One of the promises was "free upgrades" indicating that whenever the site it was acting as a browser for changed the developer would update the app to make it work again. Now no longer viewable, but at the time of purchasing the blurb on the Google Market was that the $0.99 price was for a limited time and would be going up soon. The buyer was encouraged to buy now (then) and get free updates forever. I'd be less upset if there had been a planned obsolesce, say that the service the app provided was only good for 24 months, but that's not what was promised. The reviews are instructive if you read the ones listed in the Play Store, I am not the only one who feels cheated and ripped off.

Nevertheless, I do not really focus on the Chandroid app in my article--or at least it was not my intended focus, because I always considered Chandroid to be a service, not an app.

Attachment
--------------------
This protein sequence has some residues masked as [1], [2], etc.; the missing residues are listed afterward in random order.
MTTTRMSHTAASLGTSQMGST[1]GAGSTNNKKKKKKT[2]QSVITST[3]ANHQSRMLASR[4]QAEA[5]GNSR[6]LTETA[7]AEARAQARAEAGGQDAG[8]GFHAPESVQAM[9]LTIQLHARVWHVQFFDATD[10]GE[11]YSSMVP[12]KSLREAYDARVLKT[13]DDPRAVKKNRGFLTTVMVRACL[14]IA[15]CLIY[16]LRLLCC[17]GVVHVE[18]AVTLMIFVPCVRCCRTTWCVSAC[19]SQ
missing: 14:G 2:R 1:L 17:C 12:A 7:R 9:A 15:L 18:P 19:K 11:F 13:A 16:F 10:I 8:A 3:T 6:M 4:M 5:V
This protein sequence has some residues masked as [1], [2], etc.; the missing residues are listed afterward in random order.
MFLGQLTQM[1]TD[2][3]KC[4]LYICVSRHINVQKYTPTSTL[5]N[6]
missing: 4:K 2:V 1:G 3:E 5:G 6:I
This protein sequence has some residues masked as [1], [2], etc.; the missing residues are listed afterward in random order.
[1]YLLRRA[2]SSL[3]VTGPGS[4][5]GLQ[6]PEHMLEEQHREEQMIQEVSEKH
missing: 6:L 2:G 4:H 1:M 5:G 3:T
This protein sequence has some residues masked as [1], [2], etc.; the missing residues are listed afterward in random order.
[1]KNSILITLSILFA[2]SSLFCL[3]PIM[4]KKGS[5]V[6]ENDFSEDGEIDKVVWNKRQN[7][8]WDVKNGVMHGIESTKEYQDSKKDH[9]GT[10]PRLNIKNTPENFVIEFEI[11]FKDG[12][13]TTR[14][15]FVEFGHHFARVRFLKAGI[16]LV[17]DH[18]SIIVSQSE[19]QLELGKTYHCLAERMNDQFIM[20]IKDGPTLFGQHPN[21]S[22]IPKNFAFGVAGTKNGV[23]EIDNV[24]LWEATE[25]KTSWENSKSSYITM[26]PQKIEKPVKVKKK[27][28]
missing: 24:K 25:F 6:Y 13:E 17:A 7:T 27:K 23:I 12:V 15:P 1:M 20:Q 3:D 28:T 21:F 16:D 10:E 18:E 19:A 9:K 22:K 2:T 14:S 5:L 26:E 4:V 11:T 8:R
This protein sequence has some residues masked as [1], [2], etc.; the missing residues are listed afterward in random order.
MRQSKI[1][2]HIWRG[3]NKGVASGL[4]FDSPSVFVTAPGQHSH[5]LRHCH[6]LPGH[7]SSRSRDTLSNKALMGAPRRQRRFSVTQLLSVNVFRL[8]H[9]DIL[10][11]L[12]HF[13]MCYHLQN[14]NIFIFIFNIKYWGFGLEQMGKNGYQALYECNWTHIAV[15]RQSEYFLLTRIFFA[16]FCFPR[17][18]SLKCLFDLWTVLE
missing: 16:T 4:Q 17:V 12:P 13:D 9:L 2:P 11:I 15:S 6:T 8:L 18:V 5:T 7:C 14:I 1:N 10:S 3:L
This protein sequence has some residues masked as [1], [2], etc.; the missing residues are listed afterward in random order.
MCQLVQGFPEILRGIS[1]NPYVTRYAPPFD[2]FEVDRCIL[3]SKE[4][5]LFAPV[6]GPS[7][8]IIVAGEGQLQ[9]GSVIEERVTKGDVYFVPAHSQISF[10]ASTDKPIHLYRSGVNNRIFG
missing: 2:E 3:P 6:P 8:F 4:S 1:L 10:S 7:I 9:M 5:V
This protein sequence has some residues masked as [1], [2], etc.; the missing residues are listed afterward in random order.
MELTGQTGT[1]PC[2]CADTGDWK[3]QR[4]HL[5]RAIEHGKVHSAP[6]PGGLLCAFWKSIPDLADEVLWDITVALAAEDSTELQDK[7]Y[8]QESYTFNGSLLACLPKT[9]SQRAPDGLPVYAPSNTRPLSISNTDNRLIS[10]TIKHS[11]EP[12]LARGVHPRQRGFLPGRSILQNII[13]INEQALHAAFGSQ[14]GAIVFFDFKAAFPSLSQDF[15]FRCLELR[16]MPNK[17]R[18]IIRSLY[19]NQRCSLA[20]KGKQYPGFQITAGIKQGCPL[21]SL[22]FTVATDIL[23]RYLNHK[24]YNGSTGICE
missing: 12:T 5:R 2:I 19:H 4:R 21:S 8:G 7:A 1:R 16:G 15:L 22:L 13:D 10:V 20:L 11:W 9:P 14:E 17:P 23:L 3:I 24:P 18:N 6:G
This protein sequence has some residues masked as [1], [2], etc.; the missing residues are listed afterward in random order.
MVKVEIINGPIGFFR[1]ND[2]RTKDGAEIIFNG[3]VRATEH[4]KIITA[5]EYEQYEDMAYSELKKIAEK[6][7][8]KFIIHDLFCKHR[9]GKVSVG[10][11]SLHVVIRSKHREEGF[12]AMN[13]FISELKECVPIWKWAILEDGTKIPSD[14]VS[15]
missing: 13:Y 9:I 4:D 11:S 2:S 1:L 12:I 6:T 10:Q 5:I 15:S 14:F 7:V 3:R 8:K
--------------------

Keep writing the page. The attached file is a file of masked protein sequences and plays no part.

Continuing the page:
Weather and Toggle widget on the other hand is an application. It is a clock that displays the weather, not a service. There is no reason for it to have its functionality crippled, and the original fully functional version reuploaded under a different name other than to extort money out of customers who have already paid once for the app.

Seeing Chandroid simply alerted me to what was going on. I still don't know how many other apps I've paid for have been disappeared and reuploaded under a new name or discontinued by developers who did not wish to continue them despite promises to their customers that updates were forthcoming.

Say what you want about the "cheap" pricing of these apps, the fact remains that they were sold to customers who have a right to use the apps they paid for. This is no different than the car dealer selling you a car and a bit later down the road saying they changed their mind and taking it from your garage while you sleep.

Reply Score: 1

RE[2]: Umm...